Trying Beckley Retreats
My ambition was to break my scarcity mindset around money. I liked the idea of busting my financial block without effort – thinking my way out of this conundrum had not been yielding results. So I signed up to Beckley Retreats, a sister organisation to the Beckley Foundation. Beckley Retreats was co-founded in 2021 by Amanda and Afghanistan combat veteran Neil Markey, who only really healed his post-war trauma with psilocybin experiences.
While the ‘tripping with truffles’ happens for about 10 hours over two ceremonies, during the four-day retreat, the experience starts well before and continues for six weeks afterwards in the form of short daily practices and weekly group calls. It is this deep preparation and integration that stands Beckley Retreats head and shoulders above many psychedelic companies when it comes to pastoral care of guests – something to research when choosing a retreat. On gentle instruction, I was encouraged to forgo alcohol and coffee, to journal, to set my intentions, remain celibate and up my walks in nature, for four weeks prior to landing in Amsterdam and making my way to New Eden, a woodland location around 90 miles away. There are a maximum of 20 guests per retreat.
‘Sometimes people have challenging experiences but the net effect is positive with the safe container we create,’ explains Neil, whose retreat team of six love us and judge-us-not as the hallucinogens unleash hardcore reactions in some. They hug, hold and bless us with indescribably beautiful music to take us through the ripples and waves.
As for me, the fungi carried me fast, as if on a flying carpet, through a vortex of colour, shape and visions of my daughter. I’ve berated myself for not always being present as a mother when she was small, while chasing unsatisfactory relationships to plug the gap of a failed marriage. But a smiling Daisy (now 23) poured in to remind me of bike rides, picnics and make-believe games we shared in her young years. My ancestors also appeared with gratitude for the healing process I did for them some years ago. In a five-hour flow of tears, pangs of nausea, incessant yawning and conscious deep breathing to keep steady on the ‘carpet’, I found insight, cathartic release and validation of the work I’ve done on myself over the years.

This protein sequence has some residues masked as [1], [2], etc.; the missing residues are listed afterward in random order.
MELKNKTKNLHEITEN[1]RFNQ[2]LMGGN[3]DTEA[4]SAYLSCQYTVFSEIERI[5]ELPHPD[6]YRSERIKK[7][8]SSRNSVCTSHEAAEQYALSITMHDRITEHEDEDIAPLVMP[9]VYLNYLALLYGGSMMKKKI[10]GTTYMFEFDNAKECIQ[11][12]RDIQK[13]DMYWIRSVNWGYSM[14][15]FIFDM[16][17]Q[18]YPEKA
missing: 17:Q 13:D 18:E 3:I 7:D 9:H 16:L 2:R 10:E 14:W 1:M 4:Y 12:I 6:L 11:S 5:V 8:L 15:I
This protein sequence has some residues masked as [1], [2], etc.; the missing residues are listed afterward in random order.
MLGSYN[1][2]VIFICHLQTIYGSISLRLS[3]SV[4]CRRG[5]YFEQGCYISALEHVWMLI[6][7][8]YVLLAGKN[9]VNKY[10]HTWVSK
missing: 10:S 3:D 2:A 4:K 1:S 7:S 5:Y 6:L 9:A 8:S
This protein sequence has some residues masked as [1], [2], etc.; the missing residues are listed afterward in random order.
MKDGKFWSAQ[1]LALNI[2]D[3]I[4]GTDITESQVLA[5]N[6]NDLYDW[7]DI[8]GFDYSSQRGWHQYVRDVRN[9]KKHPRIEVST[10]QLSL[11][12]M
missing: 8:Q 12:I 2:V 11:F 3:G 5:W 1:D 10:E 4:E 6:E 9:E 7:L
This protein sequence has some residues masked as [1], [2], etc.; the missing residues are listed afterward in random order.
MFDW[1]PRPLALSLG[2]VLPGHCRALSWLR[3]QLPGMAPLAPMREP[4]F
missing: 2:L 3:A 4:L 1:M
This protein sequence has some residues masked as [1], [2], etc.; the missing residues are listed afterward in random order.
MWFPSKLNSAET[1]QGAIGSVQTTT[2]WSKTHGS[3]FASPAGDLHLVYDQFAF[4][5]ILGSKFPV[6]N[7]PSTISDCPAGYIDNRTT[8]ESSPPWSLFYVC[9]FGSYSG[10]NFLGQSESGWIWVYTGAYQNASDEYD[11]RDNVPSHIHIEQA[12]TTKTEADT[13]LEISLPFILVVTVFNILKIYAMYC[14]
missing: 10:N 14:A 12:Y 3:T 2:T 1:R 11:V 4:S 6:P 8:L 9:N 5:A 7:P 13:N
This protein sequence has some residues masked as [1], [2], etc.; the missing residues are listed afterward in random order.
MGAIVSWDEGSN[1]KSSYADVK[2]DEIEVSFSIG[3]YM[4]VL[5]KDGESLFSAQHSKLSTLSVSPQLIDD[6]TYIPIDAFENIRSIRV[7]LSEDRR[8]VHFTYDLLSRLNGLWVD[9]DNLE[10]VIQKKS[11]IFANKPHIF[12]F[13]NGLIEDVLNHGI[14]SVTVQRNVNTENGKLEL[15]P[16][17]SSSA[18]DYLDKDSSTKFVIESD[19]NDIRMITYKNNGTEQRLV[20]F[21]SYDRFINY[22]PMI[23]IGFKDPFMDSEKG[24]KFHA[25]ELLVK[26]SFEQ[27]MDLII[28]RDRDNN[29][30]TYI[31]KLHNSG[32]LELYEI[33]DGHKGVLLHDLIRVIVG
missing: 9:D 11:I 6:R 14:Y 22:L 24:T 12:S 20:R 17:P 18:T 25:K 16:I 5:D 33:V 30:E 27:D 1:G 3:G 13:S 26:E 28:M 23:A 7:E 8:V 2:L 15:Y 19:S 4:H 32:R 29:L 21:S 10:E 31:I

I’m sure my long wellness experience helped me surrender to the higher power of the fungi, rather than let my rational brain fight to make sense of them. The journeys for some among our high-achieving group, including a Bombay business owner, war veteran, NGO boss, chef, photographer and gallerist, were less benign, spiked with archetypal tricksters, such as wolves, rats and demons.
Yet, by the time we left the safe haven of morning yoga and meditation, of trance-state breath work (that can fiddle with consciousness), songs around the fire, art therapy and the human bonding that comes from being vulnerable, we all concluded the same thing: that the metaphorical, well furrowed, sled grooves on our mental hillsides had dissipated under a fresh fall of snow. We saw the world with the wonder of our childhood eyes.
The big question is, as the book title goes: After the Ecstasy, the Laundry (Jack Kornfield). In other words, the key to long-term neuroplasticity is the integration work post-trip. This is not a weekend break, nor a magic bullet. In the burst of psychedelic retreats, Beckley is particularly strong on its ‘Rewiring Programme’, crafted by Lucyne Jade, a psychotherapist who’s led over a thousand psychedelic ceremonies. She’s a pearl and shares practices to embed the change in our neural pathways, committing us to ongoing inner work to manifest our dreams. It’s the gentle accountability we need to keep the post-retreat diamonds from turning into pebbles as normal life takes hold again.
Six weeks on, I reflect on my intention around money. Things have shifted and I’m financially fluid. Thank you, fungi, I’m forever in awe of you, the mycelium networks and, quite literally, the brains beneath our feet.
Beckley Retreats in the Netherlands now run for five nights, costing from €5,500 (shared room) with a maximum of 20 participants. The price includes vegetarian meals. beckleyretreats.com